Proton Magnetic Resonance Spectroscopy of Acute TBI

Project: Research project

Project Details


DESCRIPTION (provided by applicant): Each year 230,000 people are hospitalized
and survive moderate and severe traumatic brain injury (TBI). As a result, a
large number of individuals with TBI endure life-long impairment and
disability. Acute rating scales such as the Glasgow Coma Scale (GCS) have
shown limited predictive validity regarding patient outcome and traditional
neuroimaging techniques such as CT and MRI maintain limited correlations with
brain injury severity and cognitive functioning. Continued advances in neuroimaging,
however, have provided researchers with an important opportunity to study the pathophysiology of brain dysfunction following TBI. According to the NCMRR, "the
neurobiology of TBI in humans should be studied with modern imaging techniques". The purpose of this study is to correlate proton magnetic resonance spectroscopy (MRS), an
advanced neuroimaging technique, with behavioral measures of TBI severity and
cognitive outcome. MRS measures the concentration of cerebral metabolites
such as N-acetylaspartate (NAA), choline (Cho), and glutamate (Glu). While MRS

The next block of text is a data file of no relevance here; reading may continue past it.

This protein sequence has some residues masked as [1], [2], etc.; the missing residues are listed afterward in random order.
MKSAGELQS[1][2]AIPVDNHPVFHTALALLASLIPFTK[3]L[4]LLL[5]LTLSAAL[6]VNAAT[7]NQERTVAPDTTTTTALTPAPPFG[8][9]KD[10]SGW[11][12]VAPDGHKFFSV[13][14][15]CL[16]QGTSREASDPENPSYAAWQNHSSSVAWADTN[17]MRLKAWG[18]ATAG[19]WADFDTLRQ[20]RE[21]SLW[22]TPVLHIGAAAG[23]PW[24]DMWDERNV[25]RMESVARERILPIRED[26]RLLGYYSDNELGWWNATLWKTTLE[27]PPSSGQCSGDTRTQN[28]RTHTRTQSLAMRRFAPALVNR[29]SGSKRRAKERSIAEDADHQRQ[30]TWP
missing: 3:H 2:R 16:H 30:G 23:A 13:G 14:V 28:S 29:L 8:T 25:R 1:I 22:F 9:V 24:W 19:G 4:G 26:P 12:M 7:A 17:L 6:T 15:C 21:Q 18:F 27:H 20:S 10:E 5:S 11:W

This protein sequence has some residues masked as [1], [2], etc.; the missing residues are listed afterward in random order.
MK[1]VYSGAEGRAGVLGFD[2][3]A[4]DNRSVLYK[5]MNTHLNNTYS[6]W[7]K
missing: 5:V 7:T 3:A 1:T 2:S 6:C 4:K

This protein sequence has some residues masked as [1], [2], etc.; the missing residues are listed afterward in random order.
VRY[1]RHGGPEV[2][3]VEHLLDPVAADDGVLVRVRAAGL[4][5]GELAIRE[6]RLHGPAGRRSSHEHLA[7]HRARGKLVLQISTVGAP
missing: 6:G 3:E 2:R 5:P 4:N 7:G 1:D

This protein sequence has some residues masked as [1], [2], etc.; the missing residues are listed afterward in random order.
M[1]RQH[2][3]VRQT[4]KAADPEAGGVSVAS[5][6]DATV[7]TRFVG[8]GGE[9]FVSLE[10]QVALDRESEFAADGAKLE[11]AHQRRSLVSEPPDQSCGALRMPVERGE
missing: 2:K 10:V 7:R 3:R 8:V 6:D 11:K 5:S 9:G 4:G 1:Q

has shown promise in predicting brain injury severity and patient outcome, the
exact protocols for using MRS with TBI remain undetermined and the purpose of
the proposed study is to examine three critical areas: (1) the post-injury
time period when the MRS data should be acquired (e.g., within one week or
within one month of injury); (2) how metabolites should be measured (i.e.,
absolute concentrations or changes in concentration over time); and (3) the
brain locations best suited for MRS data acquisition (i.e., acquisition near
lesion sites or acquisition at sites remote from probable brain lesion). The
proposed study will make determinations in these three areas through the use
of two acute MRS scans following TBI to measure concentrations of NAA, Cho and
Glu and their correlation with injury severity and cognitive variables. In
addition, correlation of acute MRS data with behavioral data (e.g., duration
of loss of consciousness, duration of post-traumatic amnesia) will elucidate
the relationship between changes in brain metabolism and changes in patient
behavior during acute recovery from TBI. The present proposal will employ a
promising, noninvasive neuroimaging technique, MRS, to determine the most
appropriate protocols (i.e., timing, metabolic measurement, brain location for
data acquisition) for application of MRS to acute TBI. With an established
protocol for using MRS, this instrument should prove useful for determining
the effectiveness of acute interventions (e.g. hypothermia, pharmacologic
intervention) and for predicting the acute course of patient recovery.
Effective start/end date7/1/026/30/05


  • Eunice Kennedy Shriver National Institute of Child Health and Human Development: $76,500.00


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